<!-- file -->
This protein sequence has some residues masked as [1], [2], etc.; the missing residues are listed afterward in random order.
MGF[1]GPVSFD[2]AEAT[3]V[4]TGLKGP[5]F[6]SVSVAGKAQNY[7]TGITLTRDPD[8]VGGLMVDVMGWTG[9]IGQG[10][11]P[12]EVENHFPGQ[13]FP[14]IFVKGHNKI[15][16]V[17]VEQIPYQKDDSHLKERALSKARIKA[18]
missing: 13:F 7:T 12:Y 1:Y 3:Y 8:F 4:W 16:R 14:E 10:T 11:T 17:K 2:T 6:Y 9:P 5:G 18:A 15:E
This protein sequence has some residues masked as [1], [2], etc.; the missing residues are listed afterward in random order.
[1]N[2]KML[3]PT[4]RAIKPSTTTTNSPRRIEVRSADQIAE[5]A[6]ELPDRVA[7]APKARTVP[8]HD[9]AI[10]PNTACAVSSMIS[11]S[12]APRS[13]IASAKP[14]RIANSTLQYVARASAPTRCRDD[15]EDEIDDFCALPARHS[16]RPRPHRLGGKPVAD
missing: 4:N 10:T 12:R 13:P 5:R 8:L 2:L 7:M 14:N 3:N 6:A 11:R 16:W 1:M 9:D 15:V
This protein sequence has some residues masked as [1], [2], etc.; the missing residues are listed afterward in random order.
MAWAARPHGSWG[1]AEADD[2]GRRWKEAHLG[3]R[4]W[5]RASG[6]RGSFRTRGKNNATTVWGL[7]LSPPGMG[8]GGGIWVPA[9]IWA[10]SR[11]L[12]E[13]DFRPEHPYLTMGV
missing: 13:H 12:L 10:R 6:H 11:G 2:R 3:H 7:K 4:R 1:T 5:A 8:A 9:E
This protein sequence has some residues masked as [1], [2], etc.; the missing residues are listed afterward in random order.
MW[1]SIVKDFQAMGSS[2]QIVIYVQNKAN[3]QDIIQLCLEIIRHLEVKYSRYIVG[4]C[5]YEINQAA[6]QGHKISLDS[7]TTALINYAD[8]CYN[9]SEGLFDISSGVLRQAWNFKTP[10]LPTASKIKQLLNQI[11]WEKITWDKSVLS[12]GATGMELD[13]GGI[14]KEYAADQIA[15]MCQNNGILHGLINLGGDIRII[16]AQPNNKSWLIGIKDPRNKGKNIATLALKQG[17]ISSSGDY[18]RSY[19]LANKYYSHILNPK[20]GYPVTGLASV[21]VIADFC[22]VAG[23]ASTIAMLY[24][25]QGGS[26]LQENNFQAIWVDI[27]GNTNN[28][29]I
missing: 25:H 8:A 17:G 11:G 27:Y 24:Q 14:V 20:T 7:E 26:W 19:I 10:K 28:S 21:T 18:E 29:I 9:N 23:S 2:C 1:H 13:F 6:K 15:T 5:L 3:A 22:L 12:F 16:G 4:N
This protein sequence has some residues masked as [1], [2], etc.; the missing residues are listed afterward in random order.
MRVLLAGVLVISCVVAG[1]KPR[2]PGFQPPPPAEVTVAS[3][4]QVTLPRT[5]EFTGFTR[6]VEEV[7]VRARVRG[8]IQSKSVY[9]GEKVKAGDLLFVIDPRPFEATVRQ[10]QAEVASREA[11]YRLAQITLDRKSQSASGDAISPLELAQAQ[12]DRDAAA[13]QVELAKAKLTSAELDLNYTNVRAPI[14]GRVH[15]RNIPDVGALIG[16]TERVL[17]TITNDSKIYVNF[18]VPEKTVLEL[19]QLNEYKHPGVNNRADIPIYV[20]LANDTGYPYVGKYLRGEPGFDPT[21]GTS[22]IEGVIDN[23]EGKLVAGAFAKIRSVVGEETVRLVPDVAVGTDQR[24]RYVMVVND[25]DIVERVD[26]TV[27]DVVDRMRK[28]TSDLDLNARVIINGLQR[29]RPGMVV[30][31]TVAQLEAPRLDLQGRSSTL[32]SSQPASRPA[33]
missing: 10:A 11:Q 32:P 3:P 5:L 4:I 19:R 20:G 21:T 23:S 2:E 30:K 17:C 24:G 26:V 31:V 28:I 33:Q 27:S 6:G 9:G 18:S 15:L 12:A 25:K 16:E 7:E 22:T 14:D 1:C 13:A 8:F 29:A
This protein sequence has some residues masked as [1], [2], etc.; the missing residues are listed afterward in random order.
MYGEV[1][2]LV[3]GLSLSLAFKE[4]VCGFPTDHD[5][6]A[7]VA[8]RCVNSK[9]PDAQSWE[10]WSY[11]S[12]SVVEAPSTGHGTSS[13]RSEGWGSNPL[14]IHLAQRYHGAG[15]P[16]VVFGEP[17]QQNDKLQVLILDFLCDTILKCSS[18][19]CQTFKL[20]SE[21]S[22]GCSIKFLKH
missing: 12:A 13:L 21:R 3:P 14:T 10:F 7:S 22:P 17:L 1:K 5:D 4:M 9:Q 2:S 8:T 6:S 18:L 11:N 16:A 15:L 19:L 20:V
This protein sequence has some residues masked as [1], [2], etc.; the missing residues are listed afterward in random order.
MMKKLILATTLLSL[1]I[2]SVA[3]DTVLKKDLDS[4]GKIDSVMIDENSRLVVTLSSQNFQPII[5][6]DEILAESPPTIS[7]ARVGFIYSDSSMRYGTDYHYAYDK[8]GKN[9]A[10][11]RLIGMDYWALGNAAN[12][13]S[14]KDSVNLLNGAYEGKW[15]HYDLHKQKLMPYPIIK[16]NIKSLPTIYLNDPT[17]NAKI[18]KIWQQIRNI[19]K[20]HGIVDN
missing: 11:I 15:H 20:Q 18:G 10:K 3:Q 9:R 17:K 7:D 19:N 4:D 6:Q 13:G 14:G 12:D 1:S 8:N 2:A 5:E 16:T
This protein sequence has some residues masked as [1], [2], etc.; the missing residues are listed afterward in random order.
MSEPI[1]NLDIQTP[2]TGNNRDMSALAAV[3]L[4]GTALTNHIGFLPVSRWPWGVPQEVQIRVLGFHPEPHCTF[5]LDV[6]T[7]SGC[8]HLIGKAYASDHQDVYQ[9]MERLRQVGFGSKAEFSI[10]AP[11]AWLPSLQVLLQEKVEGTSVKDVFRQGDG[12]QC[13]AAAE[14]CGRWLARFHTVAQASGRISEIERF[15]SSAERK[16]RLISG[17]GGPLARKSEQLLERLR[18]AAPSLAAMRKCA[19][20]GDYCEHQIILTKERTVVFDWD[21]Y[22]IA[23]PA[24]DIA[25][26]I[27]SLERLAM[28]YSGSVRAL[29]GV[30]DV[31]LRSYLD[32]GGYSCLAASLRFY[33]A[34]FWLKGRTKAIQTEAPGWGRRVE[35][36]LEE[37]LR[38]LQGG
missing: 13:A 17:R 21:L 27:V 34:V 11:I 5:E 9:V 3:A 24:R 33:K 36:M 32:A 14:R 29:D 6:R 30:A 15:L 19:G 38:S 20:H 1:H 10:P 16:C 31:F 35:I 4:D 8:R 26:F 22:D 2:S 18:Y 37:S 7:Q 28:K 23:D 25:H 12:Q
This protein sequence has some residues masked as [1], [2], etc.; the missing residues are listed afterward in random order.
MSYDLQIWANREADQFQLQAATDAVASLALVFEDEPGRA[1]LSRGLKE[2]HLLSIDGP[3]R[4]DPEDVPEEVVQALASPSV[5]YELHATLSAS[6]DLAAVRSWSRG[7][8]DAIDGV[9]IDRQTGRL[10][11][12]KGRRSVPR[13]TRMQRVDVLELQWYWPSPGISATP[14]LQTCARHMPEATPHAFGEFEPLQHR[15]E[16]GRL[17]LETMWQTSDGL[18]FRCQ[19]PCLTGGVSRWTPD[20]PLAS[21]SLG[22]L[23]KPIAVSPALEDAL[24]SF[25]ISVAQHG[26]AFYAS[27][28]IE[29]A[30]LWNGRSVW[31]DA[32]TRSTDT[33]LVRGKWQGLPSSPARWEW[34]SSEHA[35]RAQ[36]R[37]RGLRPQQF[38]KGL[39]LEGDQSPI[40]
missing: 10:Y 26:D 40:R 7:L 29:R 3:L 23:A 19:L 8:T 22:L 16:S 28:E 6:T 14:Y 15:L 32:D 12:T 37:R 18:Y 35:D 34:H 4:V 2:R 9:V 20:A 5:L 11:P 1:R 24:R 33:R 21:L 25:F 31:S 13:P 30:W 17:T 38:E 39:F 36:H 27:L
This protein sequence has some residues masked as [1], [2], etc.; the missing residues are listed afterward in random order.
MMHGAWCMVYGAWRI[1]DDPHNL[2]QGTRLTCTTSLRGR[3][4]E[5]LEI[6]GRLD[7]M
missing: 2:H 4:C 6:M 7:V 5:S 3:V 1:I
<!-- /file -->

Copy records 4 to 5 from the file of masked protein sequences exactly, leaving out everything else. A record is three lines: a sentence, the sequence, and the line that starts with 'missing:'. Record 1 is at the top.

This protein sequence has some residues masked as [1], [2], etc.; the missing residues are listed afterward in random order.
MW[1]SIVKDFQAMGSS[2]QIVIYVQNKAN[3]QDIIQLCLEIIRHLEVKYSRYIVG[4]C[5]YEINQAA[6]QGHKISLDS[7]TTALINYAD[8]CYN[9]SEGLFDISSGVLRQAWNFKTP[10]LPTASKIKQLLNQI[11]WEKITWDKSVLS[12]GATGMELD[13]GGI[14]KEYAADQIA[15]MCQNNGILHGLINLGGDIRII[16]AQPNNKSWLIGIKDPRNKGKNIATLALKQG[17]ISSSGDY[18]RSY[19]LANKYYSHILNPK[20]GYPVTGLASV[21]VIADFC[22]VAG[23]ASTIAMLY[24][25]QGGS[26]LQENNFQAIWVDI[27]GNTNN[28][29]I
missing: 25:H 8:A 17:G 11:G 27:Y 24:Q 14:V 20:T 7:E 26:W 19:I 10:K 28:S 21:T 18:E 29:I 9:N 23:S 2:C 1:H 13:F 6:K 15:T 5:L 3:A 22:L 12:F 16:G 4:N
This protein sequence has some residues masked as [1], [2], etc.; the missing residues are listed afterward in random order.
MRVLLAGVLVISCVVAG[1]KPR[2]PGFQPPPPAEVTVAS[3][4]QVTLPRT[5]EFTGFTR[6]VEEV[7]VRARVRG[8]IQSKSVY[9]GEKVKAGDLLFVIDPRPFEATVRQ[10]QAEVASREA[11]YRLAQITLDRKSQSASGDAISPLELAQAQ[12]DRDAAA[13]QVELAKAKLTSAELDLNYTNVRAPI[14]GRVH[15]RNIPDVGALIG[16]TERVL[17]TITNDSKIYVNF[18]VPEKTVLEL[19]QLNEYKHPGVNNRADIPIYV[20]LANDTGYPYVGKYLRGEPGFDPT[21]GTS[22]IEGVIDN[23]EGKLVAGAFAKIRSVVGEETVRLVPDVAVGTDQR[24]RYVMVVND[25]DIVERVD[26]TV[27]DVVDRMRK[28]TSDLDLNARVIINGLQR[29]RPGMVV[30][31]TVAQLEAPRLDLQGRSSTL[32]SSQPASRPA[33]
missing: 10:A 11:Q 32:P 3:P 5:L 4:I 19:R 20:G 21:T 23:S 2:E 30:K 17:C 24:G 26:V 31:V 28:I 33:Q 27:S 6:G 9:G 18:S 15:L 12:A 25:K 16:E 7:E 22:T 14:D 1:C 13:A 8:F 29:A